Jasmine Crisp. Photo credit: Jon Wah
Larger than life (literally!) characters are the main focus of Jasmine Crisp’s rich and radiant artworks. In our latest spotlight, Jasmine uses exquisite alliteration to describe her work, as well as telling us what public holiday she would enact.
Q: Hello Jasmine! Can you please tell us a bit about yourself?
A: Hello! I’m 21 years of age and currently finishing my Bachelor of Visual Art at Adelaide Central School of Art. I’ve lived in Adelaide and studied my whole life, driven around (and crashed) in Iceland, exhibited a little, and enjoyed a studio at Floating Goose Studios. Most of all, I work hard towards more travel and adventures!
He Could Go to Any Place if He Wanted
Q: Who inspires you? What inspires your art?
A: New places and the people that inhabit them – even if it’s just taking a long route home, to seeing a new tree or learning a new face.
Q: Do you have a preferred medium?
A: I love to paint (oil, mostly) but I started out as a drawer and am strongly driven by a long-term love of photography.
He Never Knew When to Finish a Pink Lady
Q: How would you describe your style?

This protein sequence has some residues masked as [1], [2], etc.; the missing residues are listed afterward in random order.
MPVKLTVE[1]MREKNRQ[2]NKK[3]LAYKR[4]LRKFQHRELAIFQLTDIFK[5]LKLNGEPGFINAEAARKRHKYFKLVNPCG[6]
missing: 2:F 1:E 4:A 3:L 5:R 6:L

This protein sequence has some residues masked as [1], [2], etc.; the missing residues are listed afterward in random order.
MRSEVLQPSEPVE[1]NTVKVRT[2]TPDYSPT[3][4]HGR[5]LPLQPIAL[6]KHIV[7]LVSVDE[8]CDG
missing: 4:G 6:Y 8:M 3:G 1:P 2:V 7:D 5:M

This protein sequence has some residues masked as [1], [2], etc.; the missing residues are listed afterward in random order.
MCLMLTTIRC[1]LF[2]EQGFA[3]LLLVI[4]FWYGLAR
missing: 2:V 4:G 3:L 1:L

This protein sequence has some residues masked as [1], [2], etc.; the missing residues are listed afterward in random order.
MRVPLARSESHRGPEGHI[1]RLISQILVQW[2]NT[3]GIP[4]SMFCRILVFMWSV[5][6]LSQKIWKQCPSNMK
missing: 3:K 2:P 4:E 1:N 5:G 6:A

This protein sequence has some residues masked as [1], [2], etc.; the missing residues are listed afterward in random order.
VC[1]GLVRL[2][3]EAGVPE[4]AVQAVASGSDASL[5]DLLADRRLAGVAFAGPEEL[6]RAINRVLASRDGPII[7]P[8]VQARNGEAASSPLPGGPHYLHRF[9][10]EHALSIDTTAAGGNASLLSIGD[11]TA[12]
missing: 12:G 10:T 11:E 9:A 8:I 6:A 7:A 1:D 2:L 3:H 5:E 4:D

A: lots of I’s…Imaginative, inquisitive, inviting, introspective… hopefully interesting!
Q: Can you please describe your artistic and creative process i.e.: from lingering idea to putting it into practice?
A: Often I brainstorm on public transportation. I believe it’s where estranged people and places connect in moments of reflection. This is where I read, scribble and ponder before dreaming up a scheme, photographing the scene and creating visual narratives.
His Possessions Only Acted as Fuel
Q: Where do you see your art practice taking you in the next five years?
A: Hopefully in places I don’t know anything about! I am excited to explore the world as much as possible. My art practice thrives on encountering new landscapes, personalities and challenges.
Q: If you could recommend one artist, who would it be?
She Had the Power at Her Fingertips
Q: What is your favourite gallery?
A: I adore our wonderful Art Gallery of South Australia, it reflects Adelaide itself, a place of combined cultures and influences that stretch over time to create a curious collection of things. Although I do wish I could re-visit the Leopold in Vienna, MONA in Tasmania and the Tate Modern in London on a daily basis.
Q: Where can we find more of your work?
A: I hope to build a website very soon, for now you can find me on Instagram, and hopefully increasingly on the walls of Adelaide galleries.
Q: If you could choose a new public holiday, what would it be?
A: ‘Nobody-drive-a-car day’. I often wonder what it would look like if we all wandered freely on the roads of our sun-lit city.
– Masya Zabidi